THERE IS something new to report from St. Anthony’s Charities, something unrelated to the amount granted – which remains virtually unchanged – but the direction and the quality of what St. Anthony’s Charities achieved in 40 countries around the world during 2016. The report for the year shows a slight increase in the number of projects, 124 compared to 121, and a slight decrease in the amount approved: €2 million 640 thousand compared to €2 million 853 thousand. As in 2015, St. Anthony’s Charities followed the geography of poverty, mostly in Africa (71 projects), particularly in Sub-Saharan Africa, and in the rural regions of Asia (26 projects). What changed was the type of action and beneficiary.
For the first time, more resources went to interventions defined as ‘human development’ (almost 27 percent), and then to hygiene and health (about 26 per cent). Slightly behind (23.5 percent), but still in third place, is the classic workhorse of St. Anthonys Charities: schools. It is worth clarifying what kind of projects make up ‘human development’: a large part are training centres and multi-purpose community halls. “Many of our projects are in the suburbs,” explains Fr. Valentino Maragno, director of St. Anthony’s Charities, “and especially in small isolated agricultural towns with a sparse population, condemned to endemic poverty and deprived of everything: from roads to medical dispensaries, water, energy, work and transport. In these cases, community centres are very important because they allow people to meet, seek common solutions, receive training ranging from farming techniques to health awareness, organise small productive systems and, finally, acquire awareness of their rights.”
In other cases, the project is aimed precisely at the construction of a small local economy. For example, in a village in Mozambique, help from our charitable organisation has allowed a local association, founded to help children in the post war period, to undertake a community agricultural project. The project now employs 15 farming families and 20 families of small traders. The association bought two plots of land close to a river to ensure access to water in case of drought, then organised vocational training involving high schools and universities. St. Anthony’s Charities was asked to contribute to the cost of preparing the land, the purchase of seeds, plants, and work equipment. The system has improved the nutrition of 500 children and abandoned adolescents who are looked after by the association. Today, they are reinvesting the agricultural surplus in new plants and jobs, gradually widening the chain of beneficiaries.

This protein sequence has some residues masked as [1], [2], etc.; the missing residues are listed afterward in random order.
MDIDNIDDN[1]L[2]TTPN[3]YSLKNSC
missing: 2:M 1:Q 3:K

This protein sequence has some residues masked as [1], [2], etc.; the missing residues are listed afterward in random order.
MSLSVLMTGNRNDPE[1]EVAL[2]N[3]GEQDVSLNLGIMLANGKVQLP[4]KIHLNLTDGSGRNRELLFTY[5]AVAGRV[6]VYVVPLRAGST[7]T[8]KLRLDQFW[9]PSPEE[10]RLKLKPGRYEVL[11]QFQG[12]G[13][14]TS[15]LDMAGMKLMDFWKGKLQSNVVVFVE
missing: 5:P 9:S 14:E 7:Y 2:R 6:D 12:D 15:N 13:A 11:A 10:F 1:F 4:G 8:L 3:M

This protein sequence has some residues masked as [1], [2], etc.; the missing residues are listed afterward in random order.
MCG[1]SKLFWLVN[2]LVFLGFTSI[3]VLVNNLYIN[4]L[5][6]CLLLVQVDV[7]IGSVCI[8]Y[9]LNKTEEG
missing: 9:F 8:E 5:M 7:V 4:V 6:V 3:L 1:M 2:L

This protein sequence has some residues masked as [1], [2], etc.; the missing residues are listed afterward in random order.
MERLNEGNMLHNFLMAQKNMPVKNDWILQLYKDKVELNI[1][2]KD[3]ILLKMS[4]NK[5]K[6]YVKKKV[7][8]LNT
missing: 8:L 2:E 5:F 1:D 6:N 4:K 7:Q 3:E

Community projects may also involve energy supply, for example, by building electrical or photovoltaic units: “Having available electricity changes outlooks,” continues Fr. Valentino, “it enables the previously impossible, and even saves lives. Thanks to our charitable organisation there are now operating rooms and delivery rooms in many third world rural towns which are even open during the night. It’s hardly necessary to explain the benefits of such a simple, but important intervention.”
Community radio stations, such as Radio Lusambo, in the Diocese of Kabinda in Democratic Republic of the Congo, which reaches more than 10,000 people, are also included in this category: “They are important in places where the population is scattered over a vast territory and does not have access to vital information. For example, they can advise about visiting doctors, raise alarms, propose solutions, and provide training on health or literacy.”
The type of projects impacts on the type of beneficiary. The majority of resources (40 percent) goes to 40 projects supporting disadvantaged populations and communities in rural areas, and the beneficiaries of St. Anthony’s Charities are, as usual, children and adolescents, with 40 projects and 27 percent of resources. However, vocational training, which is typically for older children, with 9 percent of resources and 12 projects, continues to tell us that education at all levels is an essential part of the work of our charitable organisation. In any case, every project, even where there is no school in its strictest sense, provides some kind of training.